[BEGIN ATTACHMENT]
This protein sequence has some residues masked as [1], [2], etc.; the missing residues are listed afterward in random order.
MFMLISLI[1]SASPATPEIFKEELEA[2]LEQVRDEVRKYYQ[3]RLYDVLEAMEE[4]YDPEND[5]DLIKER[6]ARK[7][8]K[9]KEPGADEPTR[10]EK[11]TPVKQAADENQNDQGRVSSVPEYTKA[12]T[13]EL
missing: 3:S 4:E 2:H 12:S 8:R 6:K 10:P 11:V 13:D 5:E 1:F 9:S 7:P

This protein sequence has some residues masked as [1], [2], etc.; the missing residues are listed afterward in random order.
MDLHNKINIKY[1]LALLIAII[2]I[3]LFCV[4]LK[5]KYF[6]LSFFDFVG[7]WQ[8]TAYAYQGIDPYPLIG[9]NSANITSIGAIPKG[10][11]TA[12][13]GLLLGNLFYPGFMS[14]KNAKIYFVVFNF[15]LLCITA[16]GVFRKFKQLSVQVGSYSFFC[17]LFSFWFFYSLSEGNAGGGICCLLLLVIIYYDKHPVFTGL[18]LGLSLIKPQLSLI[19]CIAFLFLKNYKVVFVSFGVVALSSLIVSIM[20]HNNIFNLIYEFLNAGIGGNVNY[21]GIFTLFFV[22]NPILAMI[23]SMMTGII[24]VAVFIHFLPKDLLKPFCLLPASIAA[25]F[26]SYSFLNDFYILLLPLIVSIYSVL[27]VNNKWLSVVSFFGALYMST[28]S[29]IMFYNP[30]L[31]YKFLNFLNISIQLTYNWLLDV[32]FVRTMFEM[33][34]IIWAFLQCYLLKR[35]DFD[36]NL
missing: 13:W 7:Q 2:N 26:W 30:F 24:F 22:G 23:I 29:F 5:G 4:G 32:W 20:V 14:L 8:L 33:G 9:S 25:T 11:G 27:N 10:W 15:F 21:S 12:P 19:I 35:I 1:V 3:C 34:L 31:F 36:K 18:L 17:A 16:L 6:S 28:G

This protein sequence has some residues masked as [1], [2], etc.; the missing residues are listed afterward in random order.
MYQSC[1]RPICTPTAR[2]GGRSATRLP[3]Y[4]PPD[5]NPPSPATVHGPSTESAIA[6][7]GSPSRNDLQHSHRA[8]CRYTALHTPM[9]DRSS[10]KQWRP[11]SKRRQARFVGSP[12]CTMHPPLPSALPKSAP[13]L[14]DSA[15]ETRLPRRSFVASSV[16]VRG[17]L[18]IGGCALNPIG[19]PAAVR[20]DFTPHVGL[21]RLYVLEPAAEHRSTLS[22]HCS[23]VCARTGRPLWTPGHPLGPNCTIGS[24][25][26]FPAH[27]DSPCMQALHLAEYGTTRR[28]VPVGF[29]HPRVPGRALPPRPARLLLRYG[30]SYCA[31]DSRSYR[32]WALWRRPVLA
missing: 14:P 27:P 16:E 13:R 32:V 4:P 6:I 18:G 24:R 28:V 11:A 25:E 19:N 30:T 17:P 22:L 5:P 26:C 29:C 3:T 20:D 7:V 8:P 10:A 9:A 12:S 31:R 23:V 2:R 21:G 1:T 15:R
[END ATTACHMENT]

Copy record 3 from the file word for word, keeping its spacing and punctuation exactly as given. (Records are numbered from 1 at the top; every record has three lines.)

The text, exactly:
This protein sequence has some residues masked as [1], [2], etc.; the missing residues are listed afterward in random order.
MYQSC[1]RPICTPTAR[2]GGRSATRLP[3]Y[4]PPD[5]NPPSPATVHGPSTESAIA[6][7]GSPSRNDLQHSHRA[8]CRYTALHTPM[9]DRSS[10]KQWRP[11]SKRRQARFVGSP[12]CTMHPPLPSALPKSAP[13]L[14]DSA[15]ETRLPRRSFVASSV[16]VRG[17]L[18]IGGCALNPIG[19]PAAVR[20]DFTPHVGL[21]RLYVLEPAAEHRSTLS[22]HCS[23]VCARTGRPLWTPGHPLGPNCTIGS[24][25][26]FPAH[27]DSPCMQALHLAEYGTTRR[28]VPVGF[29]HPRVPGRALPPRPARLLLRYG[30]SYCA[31]DSRSYR[32]WALWRRPVLA
missing: 14:P 27:P 16:E 13:R 32:V 4:P 6:I 18:G 24:R 28:V 11:A 25:E 19:N 30:T 17:P 22:L 5:P 26:C 29:C 3:T 20:D 7:V 8:P 10:A 9:A 12:S 31:R 23:V 2:R 21:G 1:T 15:R